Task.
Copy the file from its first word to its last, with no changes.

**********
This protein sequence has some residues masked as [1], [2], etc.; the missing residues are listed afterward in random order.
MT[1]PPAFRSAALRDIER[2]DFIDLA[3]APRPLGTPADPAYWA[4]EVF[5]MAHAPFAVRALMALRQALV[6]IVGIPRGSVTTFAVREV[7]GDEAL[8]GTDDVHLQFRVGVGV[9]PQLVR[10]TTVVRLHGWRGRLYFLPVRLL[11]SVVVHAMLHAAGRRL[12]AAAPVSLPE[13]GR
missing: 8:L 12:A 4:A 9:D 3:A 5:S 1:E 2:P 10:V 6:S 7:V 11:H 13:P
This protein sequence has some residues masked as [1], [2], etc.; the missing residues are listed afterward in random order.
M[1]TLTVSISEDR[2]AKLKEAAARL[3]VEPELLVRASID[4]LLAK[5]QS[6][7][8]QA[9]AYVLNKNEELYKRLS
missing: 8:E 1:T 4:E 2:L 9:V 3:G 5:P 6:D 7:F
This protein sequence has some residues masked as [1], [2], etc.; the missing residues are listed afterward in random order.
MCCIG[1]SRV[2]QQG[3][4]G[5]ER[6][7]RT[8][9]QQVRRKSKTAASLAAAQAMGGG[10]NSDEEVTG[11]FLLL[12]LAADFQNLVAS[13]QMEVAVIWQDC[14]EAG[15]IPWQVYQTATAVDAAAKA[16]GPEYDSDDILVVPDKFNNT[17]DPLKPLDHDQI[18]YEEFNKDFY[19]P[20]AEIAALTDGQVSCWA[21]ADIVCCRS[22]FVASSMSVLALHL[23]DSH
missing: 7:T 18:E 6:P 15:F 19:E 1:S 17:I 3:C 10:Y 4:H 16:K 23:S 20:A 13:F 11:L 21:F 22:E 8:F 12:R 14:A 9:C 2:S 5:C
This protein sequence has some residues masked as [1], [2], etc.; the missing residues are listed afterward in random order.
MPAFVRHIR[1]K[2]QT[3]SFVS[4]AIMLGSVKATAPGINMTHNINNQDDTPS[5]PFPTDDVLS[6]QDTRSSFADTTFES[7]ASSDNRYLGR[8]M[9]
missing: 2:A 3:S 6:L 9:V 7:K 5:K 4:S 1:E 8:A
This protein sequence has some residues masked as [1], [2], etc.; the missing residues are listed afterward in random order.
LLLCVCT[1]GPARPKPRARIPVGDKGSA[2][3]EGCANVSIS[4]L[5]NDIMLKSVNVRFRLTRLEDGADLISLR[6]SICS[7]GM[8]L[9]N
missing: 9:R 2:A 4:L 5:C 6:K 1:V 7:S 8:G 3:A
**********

This protein sequence has some residues masked as [1], [2], etc.; the missing residues are listed afterward in random order.
MT[1]PPAFRSAALRDIER[2]DFIDLA[3]APRPLGTPADPAYWA[4]EVF[5]MAHAPFAVRALMALRQALV[6]IVGIPRGSVTTFAVREV[7]GDEAL[8]GTDDVHLQFRVGVGV[9]PQLVR[10]TTVVRLHGWRGRLYFLPVRLL[11]SVVVHAMLHAAGRRL[12]AAAPVSLPE[13]GR
missing: 8:L 12:A 4:A 9:D 3:A 5:S 1:E 2:P 10:V 6:S 7:V 11:H 13:P
This protein sequence has some residues masked as [1], [2], etc.; the missing residues are listed afterward in random order.
M[1]TLTVSISEDR[2]AKLKEAAARL[3]VEPELLVRASID[4]LLAK[5]QS[6][7][8]QA[9]AYVLNKNEELYKRLS
missing: 8:E 1:T 4:E 2:L 9:V 3:G 5:P 6:D 7:F
This protein sequence has some residues masked as [1], [2], etc.; the missing residues are listed afterward in random order.
MCCIG[1]SRV[2]QQG[3][4]G[5]ER[6][7]RT[8][9]QQVRRKSKTAASLAAAQAMGGG[10]NSDEEVTG[11]FLLL[12]LAADFQNLVAS[13]QMEVAVIWQDC[14]EAG[15]IPWQVYQTATAVDAAAKA[16]GPEYDSDDILVVPDKFNNT[17]DPLKPLDHDQI[18]YEEFNKDFY[19]P[20]AEIAALTDGQVSCWA[21]ADIVCCRS[22]FVASSMSVLALHL[23]DSH
missing: 7:T 18:E 6:P 15:F 19:E 1:S 17:I 3:C 10:Y 4:H 16:K 23:S 20:A 13:F 11:L 21:F 22:E 8:F 12:R 14:A 9:C 2:S 5:C
This protein sequence has some residues masked as [1], [2], etc.; the missing residues are listed afterward in random order.
MPAFVRHIR[1]K[2]QT[3]SFVS[4]AIMLGSVKATAPGINMTHNINNQDDTPS[5]PFPTDDVLS[6]QDTRSSFADTTFES[7]ASSDNRYLGR[8]M[9]
missing: 2:A 3:S 6:L 9:V 7:K 5:K 4:S 1:E 8:A
This protein sequence has some residues masked as [1], [2], etc.; the missing residues are listed afterward in random order.
LLLCVCT[1]GPARPKPRARIPVGDKGSA[2][3]EGCANVSIS[4]L[5]NDIMLKSVNVRFRLTRLEDGADLISLR[6]SICS[7]GM[8]L[9]N
missing: 9:R 2:A 4:L 5:C 6:K 1:V 7:S 8:G 3:A